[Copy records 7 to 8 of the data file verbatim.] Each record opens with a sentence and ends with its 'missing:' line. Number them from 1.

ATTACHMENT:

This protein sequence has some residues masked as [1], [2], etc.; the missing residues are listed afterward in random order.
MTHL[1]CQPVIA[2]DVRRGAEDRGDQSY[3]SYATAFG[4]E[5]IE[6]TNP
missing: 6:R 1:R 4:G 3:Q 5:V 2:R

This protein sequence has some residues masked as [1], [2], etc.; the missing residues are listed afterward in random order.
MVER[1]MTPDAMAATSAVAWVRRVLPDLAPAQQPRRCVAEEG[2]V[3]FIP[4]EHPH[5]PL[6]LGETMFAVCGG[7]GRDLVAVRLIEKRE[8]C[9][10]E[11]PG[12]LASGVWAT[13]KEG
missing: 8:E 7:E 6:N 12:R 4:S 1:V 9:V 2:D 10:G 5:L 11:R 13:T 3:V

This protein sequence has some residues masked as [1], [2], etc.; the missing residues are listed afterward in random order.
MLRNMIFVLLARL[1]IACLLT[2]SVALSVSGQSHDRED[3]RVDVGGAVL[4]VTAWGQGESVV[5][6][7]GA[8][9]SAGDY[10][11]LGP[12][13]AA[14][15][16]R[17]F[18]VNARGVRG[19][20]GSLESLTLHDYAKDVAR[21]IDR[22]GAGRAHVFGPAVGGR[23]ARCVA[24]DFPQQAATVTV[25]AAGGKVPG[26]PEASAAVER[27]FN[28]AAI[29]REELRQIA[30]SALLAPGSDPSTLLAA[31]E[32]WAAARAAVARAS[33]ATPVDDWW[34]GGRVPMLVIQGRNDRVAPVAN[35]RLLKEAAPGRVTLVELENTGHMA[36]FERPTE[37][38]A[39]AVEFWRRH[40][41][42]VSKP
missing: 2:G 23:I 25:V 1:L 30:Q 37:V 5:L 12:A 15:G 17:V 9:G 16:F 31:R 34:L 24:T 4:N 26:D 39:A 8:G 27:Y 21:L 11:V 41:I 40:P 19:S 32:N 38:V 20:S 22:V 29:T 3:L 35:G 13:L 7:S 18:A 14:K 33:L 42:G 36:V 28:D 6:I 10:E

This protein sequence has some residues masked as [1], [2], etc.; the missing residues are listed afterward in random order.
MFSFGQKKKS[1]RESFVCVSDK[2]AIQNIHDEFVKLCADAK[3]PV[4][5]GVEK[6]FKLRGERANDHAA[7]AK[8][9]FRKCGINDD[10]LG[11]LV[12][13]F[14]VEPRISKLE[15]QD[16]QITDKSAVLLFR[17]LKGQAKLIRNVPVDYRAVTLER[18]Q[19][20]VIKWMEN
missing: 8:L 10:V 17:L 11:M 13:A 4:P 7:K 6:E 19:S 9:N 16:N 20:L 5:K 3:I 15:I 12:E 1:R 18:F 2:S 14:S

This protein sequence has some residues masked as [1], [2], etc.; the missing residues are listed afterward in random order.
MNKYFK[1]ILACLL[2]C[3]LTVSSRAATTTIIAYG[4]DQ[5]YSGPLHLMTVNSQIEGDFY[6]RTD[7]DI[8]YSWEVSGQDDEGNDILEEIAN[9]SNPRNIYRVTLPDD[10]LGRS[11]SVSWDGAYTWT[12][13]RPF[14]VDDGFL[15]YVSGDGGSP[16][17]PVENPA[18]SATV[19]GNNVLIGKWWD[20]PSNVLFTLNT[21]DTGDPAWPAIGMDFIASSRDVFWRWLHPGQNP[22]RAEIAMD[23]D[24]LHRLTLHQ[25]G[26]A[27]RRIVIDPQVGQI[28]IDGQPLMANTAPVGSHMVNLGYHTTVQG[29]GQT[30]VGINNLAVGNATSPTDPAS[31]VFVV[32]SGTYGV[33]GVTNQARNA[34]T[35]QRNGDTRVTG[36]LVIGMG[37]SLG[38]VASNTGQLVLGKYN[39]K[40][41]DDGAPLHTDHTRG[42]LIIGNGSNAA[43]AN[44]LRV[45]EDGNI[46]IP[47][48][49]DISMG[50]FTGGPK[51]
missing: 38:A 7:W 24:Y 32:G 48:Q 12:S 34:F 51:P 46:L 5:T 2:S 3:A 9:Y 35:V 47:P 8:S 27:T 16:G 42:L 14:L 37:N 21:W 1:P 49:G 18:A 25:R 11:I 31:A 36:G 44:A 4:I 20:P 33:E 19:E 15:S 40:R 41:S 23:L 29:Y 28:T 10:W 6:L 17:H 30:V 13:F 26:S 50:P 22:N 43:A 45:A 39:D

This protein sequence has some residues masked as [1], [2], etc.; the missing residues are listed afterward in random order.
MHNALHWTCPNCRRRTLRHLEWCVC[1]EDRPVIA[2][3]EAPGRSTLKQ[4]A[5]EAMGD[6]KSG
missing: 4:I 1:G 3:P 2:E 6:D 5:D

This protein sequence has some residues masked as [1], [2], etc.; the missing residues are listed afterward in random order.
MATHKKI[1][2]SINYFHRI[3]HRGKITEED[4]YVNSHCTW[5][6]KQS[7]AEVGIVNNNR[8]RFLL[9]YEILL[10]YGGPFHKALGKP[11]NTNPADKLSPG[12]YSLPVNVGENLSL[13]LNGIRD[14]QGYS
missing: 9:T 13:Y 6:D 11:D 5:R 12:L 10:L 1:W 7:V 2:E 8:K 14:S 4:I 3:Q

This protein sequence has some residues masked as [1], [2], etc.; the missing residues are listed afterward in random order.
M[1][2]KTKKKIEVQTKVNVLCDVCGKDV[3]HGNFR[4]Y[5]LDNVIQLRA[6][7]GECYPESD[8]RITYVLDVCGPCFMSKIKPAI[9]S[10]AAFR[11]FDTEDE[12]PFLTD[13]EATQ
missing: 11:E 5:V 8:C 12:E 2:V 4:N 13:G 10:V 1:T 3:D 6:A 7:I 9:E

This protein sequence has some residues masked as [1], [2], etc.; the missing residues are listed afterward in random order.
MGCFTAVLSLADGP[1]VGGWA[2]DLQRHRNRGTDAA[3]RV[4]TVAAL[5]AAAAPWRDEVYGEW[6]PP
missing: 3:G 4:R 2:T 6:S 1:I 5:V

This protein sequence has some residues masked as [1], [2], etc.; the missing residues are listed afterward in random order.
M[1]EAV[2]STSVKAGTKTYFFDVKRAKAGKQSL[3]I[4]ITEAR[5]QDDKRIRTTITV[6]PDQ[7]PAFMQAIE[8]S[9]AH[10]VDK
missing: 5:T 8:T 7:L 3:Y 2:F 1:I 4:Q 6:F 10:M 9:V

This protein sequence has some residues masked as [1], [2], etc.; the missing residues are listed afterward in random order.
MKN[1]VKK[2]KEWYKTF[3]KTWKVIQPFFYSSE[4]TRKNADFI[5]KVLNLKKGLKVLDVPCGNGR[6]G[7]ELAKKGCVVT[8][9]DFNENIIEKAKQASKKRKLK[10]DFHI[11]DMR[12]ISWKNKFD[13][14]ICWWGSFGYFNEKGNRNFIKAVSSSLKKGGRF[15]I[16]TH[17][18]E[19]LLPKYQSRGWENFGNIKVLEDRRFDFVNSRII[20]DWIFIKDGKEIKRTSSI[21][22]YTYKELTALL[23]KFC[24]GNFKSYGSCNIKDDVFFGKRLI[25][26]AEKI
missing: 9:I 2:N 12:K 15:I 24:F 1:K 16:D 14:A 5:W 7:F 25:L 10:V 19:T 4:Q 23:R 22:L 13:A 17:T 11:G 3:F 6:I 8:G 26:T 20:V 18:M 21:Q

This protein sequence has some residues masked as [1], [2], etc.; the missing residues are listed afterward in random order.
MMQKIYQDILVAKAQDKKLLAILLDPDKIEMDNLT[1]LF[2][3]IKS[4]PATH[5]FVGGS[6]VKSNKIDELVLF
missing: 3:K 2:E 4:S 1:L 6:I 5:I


This protein sequence has some residues masked as [1], [2], etc.; the missing residues are listed afterward in random order.
MATHKKI[1][2]SINYFHRI[3]HRGKITEED[4]YVNSHCTW[5][6]KQS[7]AEVGIVNNNR[8]RFLL[9]YEILL[10]YGGPFHKALGKP[11]NTNPADKLSPG[12]YSLPVNVGENLSL[13]LNGIRD[14]QGYS
missing: 9:T 13:Y 6:D 11:D 5:R 12:L 10:L 1:W 7:V 2:E 8:K 14:S 4:I 3:Q

This protein sequence has some residues masked as [1], [2], etc.; the missing residues are listed afterward in random order.
M[1][2]KTKKKIEVQTKVNVLCDVCGKDV[3]HGNFR[4]Y[5]LDNVIQLRA[6][7]GECYPESD[8]RITYVLDVCGPCFMSKIKPAI[9]S[10]AAFR[11]FDTEDE[12]PFLTD[13]EATQ
missing: 11:E 5:V 8:C 12:E 2:V 4:N 13:G 10:V 1:T 3:D 6:A 7:I 9:E